3.      Trying harder creates tension. Contrary to the hypnotic statement, “no pain, no gain,” golfers need to adopt the saying, “ to gain control, you

have to let go of control.”  The less you try, the more fluid your swing will  be. Drinking or putting food into your mouth doesn’t usually cause doubt, but it does require a considerable amount of small muscle coordination.  What you can conceive, and believe, you can achieve!


Trying in golf is a compensation for overcoming a part of our games in which we have doubt. As we “try” harder, we tighten our muscles which then interfere with the fluidity of the swing.  As you let go of “trying” your unconscious mind will be able to achieve the coordination, timing and tempo needed for your peak performance swing.

4.      Execution of technical instructions. Trying to interpret and put the complex technical parts of the swing into action causes doubt in your ability. To hit your best shots, the club head has to move smoothly from the start to the finish. Attempting to manipulate or control the club by thinking of one part of the swing prevents your body from working smoothly and efficiently.


5.      Self-talk instruction. Telling yourself to “slow down your swing” creates tension because you are thinking, instead of feeling. You will probably find yourself taking the club back slowly and then the tension caused by the thought produces a jerky, off-plane downswing.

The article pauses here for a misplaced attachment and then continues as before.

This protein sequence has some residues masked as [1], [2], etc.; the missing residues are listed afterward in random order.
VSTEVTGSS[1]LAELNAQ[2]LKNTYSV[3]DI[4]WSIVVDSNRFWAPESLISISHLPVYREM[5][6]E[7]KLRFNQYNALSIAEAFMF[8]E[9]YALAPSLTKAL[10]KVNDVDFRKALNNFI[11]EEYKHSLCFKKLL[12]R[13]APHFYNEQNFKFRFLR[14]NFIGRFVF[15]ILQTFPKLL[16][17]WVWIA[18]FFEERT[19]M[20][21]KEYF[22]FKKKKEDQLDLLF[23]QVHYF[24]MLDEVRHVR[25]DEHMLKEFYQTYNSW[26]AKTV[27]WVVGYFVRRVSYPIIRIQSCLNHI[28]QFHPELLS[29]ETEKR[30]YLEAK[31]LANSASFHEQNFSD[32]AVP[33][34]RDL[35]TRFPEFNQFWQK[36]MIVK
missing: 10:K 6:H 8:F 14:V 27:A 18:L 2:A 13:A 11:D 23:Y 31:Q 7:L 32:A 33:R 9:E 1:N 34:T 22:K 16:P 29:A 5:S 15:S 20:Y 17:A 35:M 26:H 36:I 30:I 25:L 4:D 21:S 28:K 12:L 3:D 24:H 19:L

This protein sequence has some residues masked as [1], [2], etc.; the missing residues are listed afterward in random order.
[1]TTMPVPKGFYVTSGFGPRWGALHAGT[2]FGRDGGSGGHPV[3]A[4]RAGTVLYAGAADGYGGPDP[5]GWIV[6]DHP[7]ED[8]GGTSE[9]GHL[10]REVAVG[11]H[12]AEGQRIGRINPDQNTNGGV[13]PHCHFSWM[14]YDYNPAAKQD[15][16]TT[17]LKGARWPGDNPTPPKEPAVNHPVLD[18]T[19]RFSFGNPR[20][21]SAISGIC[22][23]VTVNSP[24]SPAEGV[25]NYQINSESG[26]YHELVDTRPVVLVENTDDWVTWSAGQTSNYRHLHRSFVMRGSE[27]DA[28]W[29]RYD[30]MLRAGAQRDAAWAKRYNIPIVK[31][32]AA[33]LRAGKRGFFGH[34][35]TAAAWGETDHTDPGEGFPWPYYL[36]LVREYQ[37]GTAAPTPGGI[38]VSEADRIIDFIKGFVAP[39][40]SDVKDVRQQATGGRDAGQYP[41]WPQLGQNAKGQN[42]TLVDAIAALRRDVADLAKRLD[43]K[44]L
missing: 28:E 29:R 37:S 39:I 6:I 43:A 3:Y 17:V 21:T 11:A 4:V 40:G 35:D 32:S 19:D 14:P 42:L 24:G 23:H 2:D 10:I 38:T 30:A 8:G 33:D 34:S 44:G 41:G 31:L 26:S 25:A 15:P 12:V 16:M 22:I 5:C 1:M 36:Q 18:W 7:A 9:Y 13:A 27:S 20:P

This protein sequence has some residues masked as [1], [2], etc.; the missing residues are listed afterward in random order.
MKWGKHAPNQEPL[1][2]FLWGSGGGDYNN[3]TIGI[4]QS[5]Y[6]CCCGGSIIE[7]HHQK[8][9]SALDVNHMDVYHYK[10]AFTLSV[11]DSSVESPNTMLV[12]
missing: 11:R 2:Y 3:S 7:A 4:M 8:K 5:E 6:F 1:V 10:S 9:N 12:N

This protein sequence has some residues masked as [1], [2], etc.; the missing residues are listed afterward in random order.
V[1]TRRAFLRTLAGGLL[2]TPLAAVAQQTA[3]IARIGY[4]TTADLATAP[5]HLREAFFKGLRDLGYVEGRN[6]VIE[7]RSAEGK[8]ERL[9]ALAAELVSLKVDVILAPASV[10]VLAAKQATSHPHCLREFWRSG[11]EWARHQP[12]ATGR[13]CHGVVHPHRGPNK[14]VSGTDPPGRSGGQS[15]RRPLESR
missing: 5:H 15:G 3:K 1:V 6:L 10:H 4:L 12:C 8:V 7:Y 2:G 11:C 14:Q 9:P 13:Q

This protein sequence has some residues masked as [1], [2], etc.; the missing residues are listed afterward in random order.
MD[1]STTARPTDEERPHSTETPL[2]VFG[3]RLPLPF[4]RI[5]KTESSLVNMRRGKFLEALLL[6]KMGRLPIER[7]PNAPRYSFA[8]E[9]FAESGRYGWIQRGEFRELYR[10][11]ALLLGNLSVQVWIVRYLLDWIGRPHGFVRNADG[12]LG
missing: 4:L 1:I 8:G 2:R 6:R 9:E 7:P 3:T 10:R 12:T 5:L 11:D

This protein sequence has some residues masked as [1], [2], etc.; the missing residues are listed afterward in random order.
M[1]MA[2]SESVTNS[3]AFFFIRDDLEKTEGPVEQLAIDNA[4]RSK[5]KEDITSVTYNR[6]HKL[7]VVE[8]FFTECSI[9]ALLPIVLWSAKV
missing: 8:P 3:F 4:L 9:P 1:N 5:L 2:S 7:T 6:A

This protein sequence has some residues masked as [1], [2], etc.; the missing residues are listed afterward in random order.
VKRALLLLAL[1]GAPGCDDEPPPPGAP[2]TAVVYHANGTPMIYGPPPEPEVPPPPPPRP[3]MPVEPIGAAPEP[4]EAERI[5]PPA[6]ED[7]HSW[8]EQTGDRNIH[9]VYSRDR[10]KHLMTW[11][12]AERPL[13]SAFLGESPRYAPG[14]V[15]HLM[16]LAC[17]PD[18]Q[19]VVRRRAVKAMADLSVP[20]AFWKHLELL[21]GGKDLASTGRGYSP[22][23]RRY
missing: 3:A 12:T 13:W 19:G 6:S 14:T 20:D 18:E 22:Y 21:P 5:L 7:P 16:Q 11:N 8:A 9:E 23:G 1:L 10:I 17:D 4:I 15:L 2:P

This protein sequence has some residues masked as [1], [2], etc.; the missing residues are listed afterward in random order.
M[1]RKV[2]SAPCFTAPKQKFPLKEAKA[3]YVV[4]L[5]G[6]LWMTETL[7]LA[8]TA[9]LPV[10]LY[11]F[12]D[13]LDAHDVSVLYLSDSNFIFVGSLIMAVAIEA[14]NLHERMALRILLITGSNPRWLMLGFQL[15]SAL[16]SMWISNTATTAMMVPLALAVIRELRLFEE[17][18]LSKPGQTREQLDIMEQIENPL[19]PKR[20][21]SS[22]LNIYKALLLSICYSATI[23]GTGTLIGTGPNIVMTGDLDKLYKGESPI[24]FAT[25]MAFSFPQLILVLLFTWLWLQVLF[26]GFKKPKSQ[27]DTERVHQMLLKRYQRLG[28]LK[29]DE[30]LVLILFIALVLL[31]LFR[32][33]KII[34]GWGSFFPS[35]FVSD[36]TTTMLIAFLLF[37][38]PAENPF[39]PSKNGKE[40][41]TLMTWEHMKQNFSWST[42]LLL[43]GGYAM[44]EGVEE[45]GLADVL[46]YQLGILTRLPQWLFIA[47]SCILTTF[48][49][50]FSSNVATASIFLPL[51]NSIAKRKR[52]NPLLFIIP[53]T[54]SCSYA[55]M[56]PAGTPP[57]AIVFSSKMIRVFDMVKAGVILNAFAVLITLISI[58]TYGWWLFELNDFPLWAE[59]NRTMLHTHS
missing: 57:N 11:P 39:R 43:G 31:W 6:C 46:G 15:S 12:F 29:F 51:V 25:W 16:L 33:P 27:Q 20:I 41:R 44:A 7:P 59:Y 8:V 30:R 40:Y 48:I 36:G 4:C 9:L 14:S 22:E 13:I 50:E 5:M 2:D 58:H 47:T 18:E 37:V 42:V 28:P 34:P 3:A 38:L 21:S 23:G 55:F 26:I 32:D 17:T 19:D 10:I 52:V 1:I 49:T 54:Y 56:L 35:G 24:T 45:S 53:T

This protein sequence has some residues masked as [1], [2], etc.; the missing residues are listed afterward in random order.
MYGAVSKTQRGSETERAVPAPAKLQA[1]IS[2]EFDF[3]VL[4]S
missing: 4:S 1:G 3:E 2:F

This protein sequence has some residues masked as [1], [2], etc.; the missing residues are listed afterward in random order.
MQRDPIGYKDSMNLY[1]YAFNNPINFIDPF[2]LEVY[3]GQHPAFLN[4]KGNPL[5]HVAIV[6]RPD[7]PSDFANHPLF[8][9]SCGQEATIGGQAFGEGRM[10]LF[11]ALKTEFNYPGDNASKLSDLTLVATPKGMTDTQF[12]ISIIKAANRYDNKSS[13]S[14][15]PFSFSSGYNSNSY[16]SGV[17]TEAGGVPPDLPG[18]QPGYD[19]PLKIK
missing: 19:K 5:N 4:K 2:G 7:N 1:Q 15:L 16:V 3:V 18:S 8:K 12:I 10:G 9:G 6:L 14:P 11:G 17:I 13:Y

6.      Being ball-bound causes tension. Golfers make a relaxed practice swing when there is no ball, and then tense up when they are hitting the ball. This tension is caused by focusing too much on the moment of impact and trying to square up the clubface at the ball.


To change this ball-bound habit you need to visualize and feel the motion of the entire swing. One good way to do this is to tee the ball up on the range, hit your favorite iron and swing with your eyes closed. The feedback you will get is what you “feel” instead of what you “see.” Since you won’t know exactly where the ball is you will begin to get awareness of what the swing “feels” like without any tension.

7.      Competition. Your desire to play well in competition will determine how much tension you create. If you want to win, but are also afraid of losing, your tension level will escalate. To reduce tension, take your focus off the end result and hit one shot at a time focusing on the feeling of the swing.


8.      Playing Conditions. Golfers are constantly talking about the problematic conditions of the golf course. Conditions vary from course to course, hole to hole, and from changes in the weather. A missed shot is usually caused by the tension produced by thinking about the negative results the condition could produce, instead of the actual condition itself. To stay relaxed, It is imperative to keep a positive attitude about the conditions and focus instead on executing a smooth swing.